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The Relationship Between Command Hallucinations and Violence
Dale E. McNiel, Ph.D.; Jane P. Eisner, Ph.D.; Renée L. Binder, M.D.
Psychiatric Services 2000; doi: 10.1176/appi.ps.51.10.1288

OBJECTIVE: The purpose of this study was to describe the relationship between command hallucinations and violent behavior. METHODS: One hundred and three psychiatric inpatients completed measures of command hallucinations, other psychotic symptoms, violent behavior, and social desirability response biases. RESULTS: Thirty percent of the patients reported having had command hallucinations to harm others during the last year, and 22 percent of the patients reported they complied with such commands. Logistic regression analyses suggested that patients who experienced command hallucinations to harm others were more than twice as likely to be violent, even when the analysis controlled for demographic variables, history of substance abuse, and social desirability response biases. CONCLUSIONS: The results support the clinical utility of asking about command hallucinations when assessing the risk of violence in patients with major mental disorders.

Abstract Teaser
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Contemporary standards of care require mental health clinicians to evaluate and manage their patients' risk of violence in settings such as inpatient units and emergency rooms. However, the existing research literature provides limited guidance about what variables actually increase patients' risk of violence. Recent epidemiological studies have suggested that psychotic symptoms (1,2,3) and substance abuse (4,5,6) may be particularly useful indicators of violence potential. However, research on the specific types of psychotic symptoms that are related to violence potential is limited (see McNiel [7] for a review).

This study describes the relationship between a particular psychotic symptom—command hallucinations —and violence in a group of hospitalized patients. Previous research has suggested a positive though modest association between hallucinations and violence (8,9). Clinical experience suggests that some patients who have hallucinations commanding them to engage in violent behavior do engage in such behavior. The empirical literature on the relationship between command hallucinations and violence is small and contains widely conflicting results. Some authors have reported that patients rarely comply with command hallucinations (10,11,12,13), whereas others have reported that unquestioning obedience is quite common (14).

The context in which the phenomenon is studied appears to influence the findings about the relationship between command hallucinations and violence. Studies in forensic psychiatric settings have found that patients charged with crimes often report that voices told them to engage in the criminal acts (15,16). Studies in civil contexts have indicated that patients may underreport command hallucinations unless specifically asked about them (13).

Previous research on this topic has been limited by failure to consider concurrently other correlates of violence such as demographic variables and substance abuse, use of unstandardized measures of symptoms and violence, and failure to consider response sets in evaluating self-reports of hallucinations—that is, some people are motivated to exaggerate or minimize deviant experiences for reasons such as secondary gain.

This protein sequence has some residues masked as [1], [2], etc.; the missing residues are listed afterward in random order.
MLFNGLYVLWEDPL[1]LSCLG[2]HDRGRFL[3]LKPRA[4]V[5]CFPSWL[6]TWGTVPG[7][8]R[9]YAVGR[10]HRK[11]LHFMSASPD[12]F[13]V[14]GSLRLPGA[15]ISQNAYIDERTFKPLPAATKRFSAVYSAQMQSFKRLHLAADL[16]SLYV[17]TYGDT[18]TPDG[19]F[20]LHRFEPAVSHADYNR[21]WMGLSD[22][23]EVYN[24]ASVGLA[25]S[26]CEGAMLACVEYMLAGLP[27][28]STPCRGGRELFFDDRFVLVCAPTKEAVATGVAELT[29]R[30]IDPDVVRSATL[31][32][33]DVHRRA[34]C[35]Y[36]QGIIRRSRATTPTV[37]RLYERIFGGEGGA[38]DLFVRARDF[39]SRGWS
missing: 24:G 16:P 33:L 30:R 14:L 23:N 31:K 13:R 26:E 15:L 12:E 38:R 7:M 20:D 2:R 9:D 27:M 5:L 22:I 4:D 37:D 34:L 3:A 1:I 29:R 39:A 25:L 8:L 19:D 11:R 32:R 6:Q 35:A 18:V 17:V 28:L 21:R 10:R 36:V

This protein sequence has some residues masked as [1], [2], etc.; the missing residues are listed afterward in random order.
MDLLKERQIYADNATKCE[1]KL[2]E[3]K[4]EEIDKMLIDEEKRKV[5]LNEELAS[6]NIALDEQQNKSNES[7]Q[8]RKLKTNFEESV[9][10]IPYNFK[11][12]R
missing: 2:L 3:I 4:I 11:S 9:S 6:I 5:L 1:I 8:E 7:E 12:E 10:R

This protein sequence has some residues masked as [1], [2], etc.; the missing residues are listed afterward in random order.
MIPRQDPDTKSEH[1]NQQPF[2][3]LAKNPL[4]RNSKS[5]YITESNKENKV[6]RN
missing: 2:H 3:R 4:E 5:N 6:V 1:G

Our study provides information about the relationship between command hallucinations and violence in a group of patients hospitalized in a civil, nonforensic context. We describe the frequency of command hallucinations to harm others, the rate of compliance with such command hallucinations, and the relationship between this type of command hallucination and violent behavior. To place these hallucinatory experiences in the context of other correlates of violence, we also report analyses that include demographic variables, history of substance abuse, other psychotic symptoms, and proclivities toward a social desirability response bias that might influence patients' self-reports of hallucinations.

The study was conducted on a short-term psychiatric inpatient unit at a university hospital. Between November 1995 and June 1996, a total of 103 patients filled out a series of questionnaires as part of a larger study of psychopathology, mood, and aggression. The subset of the questionnaires pertinent to this report is described in the sections that follow. To recruit participants when they were stable enough to complete the questionnaires in a consistent fashion, we invited all eligible patients to participate in the study three days after admission or later, when they were organized enough to participate. Participants were paid $10 for their participation in the larger study.

After the study was completely described to the subjects, informed consent was obtained. The protocol for the study was approved by the committee on human research of the University of California, San Francisco. Patients were not eligible to participate if they were not literate in English, had a diagnosis of dementia, were under 18 years of age, or had been hospitalized for less than four days.

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Measures